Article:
I think there are certain things in life that everyone of every age should do on a more regular basis.
You know, like read Dr. Seuss books.
I went over to my brother’s/sister-in-law’s house Sunday to hang out with my niece, Olivia. She’s the most adorable human ever (this is fact, not opinion). She’s currently going through a crying stage, and homegirl sure can cry A LOT. I don’t know how babies can cry so much and for so long and not become completely exhausted. When I cry hard for more than maybe two minutes, I’m physically and emotionally drained. The rest of the day might as well not exist.
My brother and I both tried holding her and getting her to calm down, and then he suggested I read to her because sometimes she stops during story time. I liked that idea, so I went and grabbed Green Eggs and Ham, the book my sister bought for Olivia. She even wrote a sweet note in the front for Olivia to read when she’s able, so I made sure to read that to her before starting the book.
And then a miracle occurred.
There was silence. There was peace. There was a serenity that came over her precious little face. She closed her eyes as she listened intently (I’m convinced that’s what she was doing) to each word about the main character telling Sam-I-Am how much he hates a food he’s never tried.
I’m going to tell you something true: I needed Seuss’ words that day just as much as Olivia did.
Maybe it’s the rhyming. Maybe it’s the innocence. Maybe it’s the weirdness of green food not being so weird. Maybe it’s the life lesson of giving something unfamiliar a chance. Maybe it’s the hopeful reality that people really can change. Maybe it’s the example of someone not giving up on a friend. Maybe it’s the combination of all of those things that makes this book magical in so many ways.
For Olivia, it provided a comfort that allowed her to escape her fit of tears. For me, it provided fond memories and the reminder that you can still remain positive when you’re constantly having negative things thrown your way. I know a lot of people like to look at it from the unnamed guy’s perspective and the idea of keeping an open mind to things you’ve never tried, but I really like that Sam-I-Am because he never gives up on his friend. I mean, Sam-I-Am could easily walk away after the first time no-name homeboy rejects his green food, but I think Sam-I-Am knows deep in his heart that his friend needs him to be there for him and continue to encourage him.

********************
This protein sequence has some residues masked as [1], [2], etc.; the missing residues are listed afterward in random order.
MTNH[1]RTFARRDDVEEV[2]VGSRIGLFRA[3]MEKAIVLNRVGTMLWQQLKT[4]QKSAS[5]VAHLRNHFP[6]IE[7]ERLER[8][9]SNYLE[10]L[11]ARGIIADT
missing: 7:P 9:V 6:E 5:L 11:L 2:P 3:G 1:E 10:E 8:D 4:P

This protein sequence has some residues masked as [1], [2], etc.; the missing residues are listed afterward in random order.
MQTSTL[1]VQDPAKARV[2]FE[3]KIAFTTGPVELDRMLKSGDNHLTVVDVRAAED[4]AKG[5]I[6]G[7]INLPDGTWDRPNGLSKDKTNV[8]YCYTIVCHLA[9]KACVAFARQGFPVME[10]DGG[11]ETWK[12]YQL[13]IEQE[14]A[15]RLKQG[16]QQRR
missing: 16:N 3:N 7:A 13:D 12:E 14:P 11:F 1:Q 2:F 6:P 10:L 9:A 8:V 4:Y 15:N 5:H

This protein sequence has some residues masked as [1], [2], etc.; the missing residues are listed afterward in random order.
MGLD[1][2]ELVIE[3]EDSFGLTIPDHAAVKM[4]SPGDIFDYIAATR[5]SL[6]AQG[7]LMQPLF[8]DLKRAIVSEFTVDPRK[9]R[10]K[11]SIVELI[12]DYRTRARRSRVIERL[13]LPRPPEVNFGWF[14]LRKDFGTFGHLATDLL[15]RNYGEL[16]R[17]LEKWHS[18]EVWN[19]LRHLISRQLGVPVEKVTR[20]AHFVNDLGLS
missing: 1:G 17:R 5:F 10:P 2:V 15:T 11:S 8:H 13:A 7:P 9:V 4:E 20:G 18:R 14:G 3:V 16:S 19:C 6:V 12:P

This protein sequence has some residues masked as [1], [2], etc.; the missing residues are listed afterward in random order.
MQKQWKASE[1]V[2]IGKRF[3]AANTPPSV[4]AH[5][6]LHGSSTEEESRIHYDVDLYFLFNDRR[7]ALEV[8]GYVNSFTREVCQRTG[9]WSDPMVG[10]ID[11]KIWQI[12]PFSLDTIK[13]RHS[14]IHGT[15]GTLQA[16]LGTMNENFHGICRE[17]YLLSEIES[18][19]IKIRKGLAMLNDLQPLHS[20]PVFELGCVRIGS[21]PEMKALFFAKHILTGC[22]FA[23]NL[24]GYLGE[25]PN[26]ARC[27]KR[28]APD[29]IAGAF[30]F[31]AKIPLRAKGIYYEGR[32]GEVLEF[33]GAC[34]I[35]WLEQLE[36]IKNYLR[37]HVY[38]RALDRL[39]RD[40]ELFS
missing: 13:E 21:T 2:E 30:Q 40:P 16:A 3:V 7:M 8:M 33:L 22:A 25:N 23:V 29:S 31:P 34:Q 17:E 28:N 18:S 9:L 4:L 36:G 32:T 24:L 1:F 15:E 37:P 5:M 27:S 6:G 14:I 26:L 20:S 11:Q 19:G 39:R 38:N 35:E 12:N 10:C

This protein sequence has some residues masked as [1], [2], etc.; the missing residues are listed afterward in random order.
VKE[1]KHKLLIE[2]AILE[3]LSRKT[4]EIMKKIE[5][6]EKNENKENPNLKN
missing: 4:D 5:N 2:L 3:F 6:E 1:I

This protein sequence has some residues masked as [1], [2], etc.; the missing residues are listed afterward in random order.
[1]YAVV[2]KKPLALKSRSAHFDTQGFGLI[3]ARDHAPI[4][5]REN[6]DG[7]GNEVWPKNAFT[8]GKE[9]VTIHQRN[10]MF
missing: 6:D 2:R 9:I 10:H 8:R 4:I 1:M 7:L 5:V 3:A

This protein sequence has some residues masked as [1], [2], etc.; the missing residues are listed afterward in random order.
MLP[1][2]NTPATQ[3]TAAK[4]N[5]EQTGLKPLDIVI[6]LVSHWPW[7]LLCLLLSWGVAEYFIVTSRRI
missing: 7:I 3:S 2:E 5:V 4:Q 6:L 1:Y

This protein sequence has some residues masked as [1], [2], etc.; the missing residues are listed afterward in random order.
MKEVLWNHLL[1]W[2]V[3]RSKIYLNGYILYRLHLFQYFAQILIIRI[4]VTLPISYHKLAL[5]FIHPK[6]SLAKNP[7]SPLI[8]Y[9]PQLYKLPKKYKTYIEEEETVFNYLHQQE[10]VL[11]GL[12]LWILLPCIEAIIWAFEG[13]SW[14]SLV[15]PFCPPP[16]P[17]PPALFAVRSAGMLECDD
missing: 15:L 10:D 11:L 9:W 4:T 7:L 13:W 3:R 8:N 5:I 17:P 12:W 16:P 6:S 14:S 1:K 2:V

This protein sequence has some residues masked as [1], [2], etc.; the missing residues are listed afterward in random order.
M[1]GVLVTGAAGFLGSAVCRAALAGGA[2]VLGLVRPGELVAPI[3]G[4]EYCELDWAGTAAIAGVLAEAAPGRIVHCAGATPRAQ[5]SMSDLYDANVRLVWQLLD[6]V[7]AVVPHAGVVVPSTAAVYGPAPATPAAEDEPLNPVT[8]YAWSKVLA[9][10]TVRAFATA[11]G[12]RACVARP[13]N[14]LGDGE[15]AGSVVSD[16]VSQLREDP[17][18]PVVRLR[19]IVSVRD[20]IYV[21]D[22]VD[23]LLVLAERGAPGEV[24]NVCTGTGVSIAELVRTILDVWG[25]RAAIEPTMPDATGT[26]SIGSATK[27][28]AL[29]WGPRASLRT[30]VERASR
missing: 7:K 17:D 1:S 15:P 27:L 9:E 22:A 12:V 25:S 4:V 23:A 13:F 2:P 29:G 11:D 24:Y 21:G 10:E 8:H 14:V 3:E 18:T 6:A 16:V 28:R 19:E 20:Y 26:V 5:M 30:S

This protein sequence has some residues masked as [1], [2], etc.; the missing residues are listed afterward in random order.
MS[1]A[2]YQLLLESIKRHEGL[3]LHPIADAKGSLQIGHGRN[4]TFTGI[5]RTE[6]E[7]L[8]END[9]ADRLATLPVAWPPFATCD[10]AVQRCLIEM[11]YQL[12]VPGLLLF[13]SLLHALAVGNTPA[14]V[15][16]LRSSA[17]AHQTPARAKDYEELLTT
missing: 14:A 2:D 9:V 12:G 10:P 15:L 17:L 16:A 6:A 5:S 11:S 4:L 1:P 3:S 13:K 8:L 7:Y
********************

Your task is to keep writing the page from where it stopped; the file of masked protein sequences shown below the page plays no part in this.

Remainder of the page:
So he doesn’t walk away—he stays.
He is so nice about it, too. He keeps suggesting different places and with what different animals that one can eat green eggs and ham. He doesn’t get frustrated. He doesn’t raise his voice or show impatience like his buddy. He doesn’t say anything negative. He simply stays upbeat, fully believing there will be a successful outcome.
And he’s right.
I wish I could be more like that Sam-I-Am sometimes. When life has you down, it’s easy to stay down. It can be difficult to find the positive things about a situation that has negativity constantly in your face. I looked down at the sleeping Olivia, and I realized that we all have our own Sam-I-Ams in our lives—those people who are there for us when we need them the most and pull us back to our feet when we’ve fallen down. They’re the ones we sometimes try to push away, but they don’t actually go anywhere—they stay. They know we need them, and they don’t walk away. Olivia and I needed that reminder that day.
Seuss may not have been an actual doctor, but he sure knew how help heal a hurting heart.